THE MOST SOLD FRENCH CONTEMPORARY ARTIST IN THE WORLD
Richard Orlinski is since 2015, the best-selling French contemporary artist in the world. He began his artistic career in 2004, and created his first work, a crocodile in bright red resin, which quickly became an iconic piece of the sculptor’s bestiary.
The artist takes his inspiration from pop-culture, everyday objects and the popular. Richard Orlinski quickly developed new sculptures, often animals, all symbols of freedom, power and passion. The result is a series of powerful works, with pop colors and a faceted style that will travel the world.
Very quickly, exhibiting his often spectacularly large works in unusual and open-air locations became his trademark. Driven by the desire to democratize art and make it accessible to as many people as possible, Richard Orlinski is interested in all means of expression and his art knows no boundaries.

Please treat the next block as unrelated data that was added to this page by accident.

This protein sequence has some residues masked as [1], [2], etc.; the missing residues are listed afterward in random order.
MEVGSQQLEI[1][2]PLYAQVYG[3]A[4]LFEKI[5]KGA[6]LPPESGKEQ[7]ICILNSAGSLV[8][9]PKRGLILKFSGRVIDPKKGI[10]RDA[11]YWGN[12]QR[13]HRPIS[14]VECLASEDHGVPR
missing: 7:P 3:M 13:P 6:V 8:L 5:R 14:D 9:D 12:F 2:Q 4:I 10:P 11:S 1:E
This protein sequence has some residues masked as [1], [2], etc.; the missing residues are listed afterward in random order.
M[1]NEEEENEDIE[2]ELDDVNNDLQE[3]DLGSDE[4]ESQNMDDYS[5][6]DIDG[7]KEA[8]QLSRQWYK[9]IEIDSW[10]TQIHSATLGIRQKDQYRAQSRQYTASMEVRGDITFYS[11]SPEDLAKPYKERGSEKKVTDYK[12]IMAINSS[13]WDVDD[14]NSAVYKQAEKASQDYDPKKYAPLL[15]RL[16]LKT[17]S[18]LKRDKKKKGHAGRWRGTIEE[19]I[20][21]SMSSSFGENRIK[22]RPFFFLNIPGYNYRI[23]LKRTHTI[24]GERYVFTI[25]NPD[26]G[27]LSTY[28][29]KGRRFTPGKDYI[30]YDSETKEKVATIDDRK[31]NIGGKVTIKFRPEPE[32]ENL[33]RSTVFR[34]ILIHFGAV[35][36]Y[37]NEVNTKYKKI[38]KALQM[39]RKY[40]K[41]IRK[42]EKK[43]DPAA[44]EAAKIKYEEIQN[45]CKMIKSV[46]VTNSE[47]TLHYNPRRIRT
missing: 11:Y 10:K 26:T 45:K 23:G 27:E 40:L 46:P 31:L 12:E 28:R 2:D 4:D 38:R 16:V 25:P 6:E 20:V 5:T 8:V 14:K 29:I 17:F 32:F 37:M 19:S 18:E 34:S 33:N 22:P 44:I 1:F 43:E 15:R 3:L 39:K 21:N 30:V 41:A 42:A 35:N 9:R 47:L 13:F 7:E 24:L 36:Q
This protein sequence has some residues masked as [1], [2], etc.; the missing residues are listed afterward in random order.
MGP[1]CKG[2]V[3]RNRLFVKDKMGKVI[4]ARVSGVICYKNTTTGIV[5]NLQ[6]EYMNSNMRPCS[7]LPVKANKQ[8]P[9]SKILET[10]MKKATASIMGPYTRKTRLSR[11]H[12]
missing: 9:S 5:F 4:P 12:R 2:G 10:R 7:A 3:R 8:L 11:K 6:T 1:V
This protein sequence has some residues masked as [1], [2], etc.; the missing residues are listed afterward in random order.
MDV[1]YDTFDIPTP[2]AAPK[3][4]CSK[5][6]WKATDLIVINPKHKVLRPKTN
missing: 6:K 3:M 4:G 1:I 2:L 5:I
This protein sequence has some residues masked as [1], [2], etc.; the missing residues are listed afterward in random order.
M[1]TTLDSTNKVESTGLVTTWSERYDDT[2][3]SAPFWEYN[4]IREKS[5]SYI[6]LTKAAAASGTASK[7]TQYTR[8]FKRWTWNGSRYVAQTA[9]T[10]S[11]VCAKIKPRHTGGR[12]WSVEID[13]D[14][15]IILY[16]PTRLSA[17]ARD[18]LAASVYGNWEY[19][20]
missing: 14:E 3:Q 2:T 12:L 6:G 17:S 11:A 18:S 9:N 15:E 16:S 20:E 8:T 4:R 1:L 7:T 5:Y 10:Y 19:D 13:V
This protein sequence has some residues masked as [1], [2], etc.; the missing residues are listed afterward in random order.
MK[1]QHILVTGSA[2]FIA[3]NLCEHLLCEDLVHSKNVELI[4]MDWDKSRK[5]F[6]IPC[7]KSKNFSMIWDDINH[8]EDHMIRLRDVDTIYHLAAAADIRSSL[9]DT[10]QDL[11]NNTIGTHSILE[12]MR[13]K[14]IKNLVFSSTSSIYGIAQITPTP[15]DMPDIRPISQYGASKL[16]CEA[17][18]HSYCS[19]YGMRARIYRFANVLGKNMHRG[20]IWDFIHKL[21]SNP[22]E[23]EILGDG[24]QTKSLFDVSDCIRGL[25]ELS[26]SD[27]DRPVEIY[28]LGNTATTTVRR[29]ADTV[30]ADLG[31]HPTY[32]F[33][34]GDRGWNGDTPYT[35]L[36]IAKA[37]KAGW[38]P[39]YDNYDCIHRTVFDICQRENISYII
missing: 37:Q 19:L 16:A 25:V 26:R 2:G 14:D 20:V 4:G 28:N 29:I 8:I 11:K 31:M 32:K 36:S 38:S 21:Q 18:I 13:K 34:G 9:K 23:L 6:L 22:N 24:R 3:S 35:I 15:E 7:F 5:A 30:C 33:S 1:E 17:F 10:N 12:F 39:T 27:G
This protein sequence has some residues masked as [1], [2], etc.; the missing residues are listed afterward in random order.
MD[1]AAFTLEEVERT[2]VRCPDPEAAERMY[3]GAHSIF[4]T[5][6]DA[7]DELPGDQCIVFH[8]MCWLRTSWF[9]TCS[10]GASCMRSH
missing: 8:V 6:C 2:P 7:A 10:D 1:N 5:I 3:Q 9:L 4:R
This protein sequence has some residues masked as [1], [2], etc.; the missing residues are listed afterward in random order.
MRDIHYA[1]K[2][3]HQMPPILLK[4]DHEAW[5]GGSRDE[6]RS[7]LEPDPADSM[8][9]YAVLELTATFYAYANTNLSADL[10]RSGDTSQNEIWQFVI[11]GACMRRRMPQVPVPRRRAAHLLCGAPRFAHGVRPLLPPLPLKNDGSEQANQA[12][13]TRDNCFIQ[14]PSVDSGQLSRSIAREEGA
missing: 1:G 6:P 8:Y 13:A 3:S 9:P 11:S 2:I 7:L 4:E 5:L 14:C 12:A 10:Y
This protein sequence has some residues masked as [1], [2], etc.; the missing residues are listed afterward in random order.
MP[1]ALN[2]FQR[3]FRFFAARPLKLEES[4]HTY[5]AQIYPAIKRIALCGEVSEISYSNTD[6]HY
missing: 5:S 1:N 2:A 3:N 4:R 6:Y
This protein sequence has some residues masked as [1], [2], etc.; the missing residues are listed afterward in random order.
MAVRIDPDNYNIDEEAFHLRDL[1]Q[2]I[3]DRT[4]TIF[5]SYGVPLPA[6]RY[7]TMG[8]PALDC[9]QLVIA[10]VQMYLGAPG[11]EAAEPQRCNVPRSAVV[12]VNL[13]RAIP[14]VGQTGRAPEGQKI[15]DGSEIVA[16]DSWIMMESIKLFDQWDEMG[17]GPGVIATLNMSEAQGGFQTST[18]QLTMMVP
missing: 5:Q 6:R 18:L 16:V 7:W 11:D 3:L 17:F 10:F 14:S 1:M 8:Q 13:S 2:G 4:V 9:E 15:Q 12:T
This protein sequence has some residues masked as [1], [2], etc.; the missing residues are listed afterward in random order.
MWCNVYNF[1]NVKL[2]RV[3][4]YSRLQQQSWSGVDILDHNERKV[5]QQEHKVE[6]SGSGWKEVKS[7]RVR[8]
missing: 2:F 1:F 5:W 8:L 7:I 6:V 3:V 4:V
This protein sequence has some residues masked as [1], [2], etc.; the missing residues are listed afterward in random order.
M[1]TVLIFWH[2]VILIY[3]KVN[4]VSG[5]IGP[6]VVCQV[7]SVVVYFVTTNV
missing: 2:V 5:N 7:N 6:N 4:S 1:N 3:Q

In 2021, he was named Officer of the Order of Arts and Letters by the Minister of Culture Roselyne Bachelot-Narquin. With almost 5 million followers on Instagram, Richard Orlinski gathers a community of amateurs as well as enthusiasts very involved.
A strong source of inspiration for the artist who invests 100% in each of his projects.
“I believe deeply in the power of art, often, people don’t have the confidence to push the door of a gallery or museum, so I make the museum come to them!”
EXCEPTIONAL ARTISTIC COLLABORATIONS
LANCÔME X RICHARD ORLINSKI
On Thursday, June 16, Lancôme’s iconic Rose was invited to the Galerie Orlinski in Paris to celebrate the announcement of a unique and amazing collaboration:
The House of Hublot and Richard Orlinski, since 2017, merge their expertise to create the Classic Fusion Aerofusion Chronograph Orlinski, imprinted with the graphic universe of the artist
Collaboration with Puma for the creation of a giant sculpture “The Cat”, exhibited on the Place Broglie in Strasbourg
Since 2017, Richard Orlinski has partnered with Disneyland Paris to revisit, in his own way, their most famous characters such as Mickey the Sorcerer’s Apprentice and Simba, declined in several formats and colors.